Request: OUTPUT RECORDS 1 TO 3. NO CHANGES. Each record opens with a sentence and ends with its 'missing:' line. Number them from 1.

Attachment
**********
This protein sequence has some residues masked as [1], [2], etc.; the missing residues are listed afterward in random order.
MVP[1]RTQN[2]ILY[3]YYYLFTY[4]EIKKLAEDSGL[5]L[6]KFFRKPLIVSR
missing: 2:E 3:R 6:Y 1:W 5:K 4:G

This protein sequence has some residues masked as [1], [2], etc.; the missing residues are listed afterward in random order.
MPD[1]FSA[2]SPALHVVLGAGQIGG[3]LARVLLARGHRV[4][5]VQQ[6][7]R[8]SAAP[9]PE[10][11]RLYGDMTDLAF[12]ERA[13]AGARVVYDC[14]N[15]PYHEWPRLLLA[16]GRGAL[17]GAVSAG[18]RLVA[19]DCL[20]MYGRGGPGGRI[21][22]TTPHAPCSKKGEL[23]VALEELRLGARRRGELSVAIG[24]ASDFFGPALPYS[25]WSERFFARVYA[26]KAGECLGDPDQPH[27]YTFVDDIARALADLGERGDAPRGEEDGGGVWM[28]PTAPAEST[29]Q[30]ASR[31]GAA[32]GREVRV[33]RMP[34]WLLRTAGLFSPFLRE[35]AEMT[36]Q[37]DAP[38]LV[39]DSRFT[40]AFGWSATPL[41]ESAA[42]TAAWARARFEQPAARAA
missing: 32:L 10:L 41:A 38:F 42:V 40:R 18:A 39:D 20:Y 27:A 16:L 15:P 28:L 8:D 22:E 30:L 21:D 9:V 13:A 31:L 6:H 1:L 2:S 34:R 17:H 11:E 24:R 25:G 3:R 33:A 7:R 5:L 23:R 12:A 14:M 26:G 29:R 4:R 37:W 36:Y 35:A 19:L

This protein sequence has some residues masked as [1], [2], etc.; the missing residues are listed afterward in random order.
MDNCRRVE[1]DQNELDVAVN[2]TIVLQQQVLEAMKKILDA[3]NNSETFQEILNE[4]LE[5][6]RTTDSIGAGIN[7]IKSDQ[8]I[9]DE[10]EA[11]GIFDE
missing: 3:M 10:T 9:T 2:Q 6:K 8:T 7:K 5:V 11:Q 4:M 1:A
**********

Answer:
This protein sequence has some residues masked as [1], [2], etc.; the missing residues are listed afterward in random order.
MVP[1]RTQN[2]ILY[3]YYYLFTY[4]EIKKLAEDSGL[5]L[6]KFFRKPLIVSR
missing: 2:E 3:R 6:Y 1:W 5:K 4:G

This protein sequence has some residues masked as [1], [2], etc.; the missing residues are listed afterward in random order.
MPD[1]FSA[2]SPALHVVLGAGQIGG[3]LARVLLARGHRV[4][5]VQQ[6][7]R[8]SAAP[9]PE[10][11]RLYGDMTDLAF[12]ERA[13]AGARVVYDC[14]N[15]PYHEWPRLLLA[16]GRGAL[17]GAVSAG[18]RLVA[19]DCL[20]MYGRGGPGGRI[21][22]TTPHAPCSKKGEL[23]VALEELRLGARRRGELSVAIG[24]ASDFFGPALPYS[25]WSERFFARVYA[26]KAGECLGDPDQPH[27]YTFVDDIARALADLGERGDAPRGEEDGGGVWM[28]PTAPAEST[29]Q[30]ASR[31]GAA[32]GREVRV[33]RMP[34]WLLRTAGLFSPFLRE[35]AEMT[36]Q[37]DAP[38]LV[39]DSRFT[40]AFGWSATPL[41]ESAA[42]TAAWARARFEQPAARAA
missing: 32:L 10:L 41:A 38:F 42:V 40:R 18:A 39:D 20:Y 27:A 16:L 15:P 28:L 8:D 22:E 30:L 21:D 9:V 13:A 31:L 6:H 1:L 2:S 34:R 17:H 11:E 24:R 25:G 3:R 33:A 7:R 5:L 23:R 12:A 14:M 26:G 29:R 4:R 37:W 36:Y 35:A 19:L

This protein sequence has some residues masked as [1], [2], etc.; the missing residues are listed afterward in random order.
MDNCRRVE[1]DQNELDVAVN[2]TIVLQQQVLEAMKKILDA[3]NNSETFQEILNE[4]LE[5][6]RTTDSIGAGIN[7]IKSDQ[8]I[9]DE[10]EA[11]GIFDE
missing: 3:M 10:T 9:T 2:Q 6:K 8:T 7:K 5:V 11:Q 4:M 1:A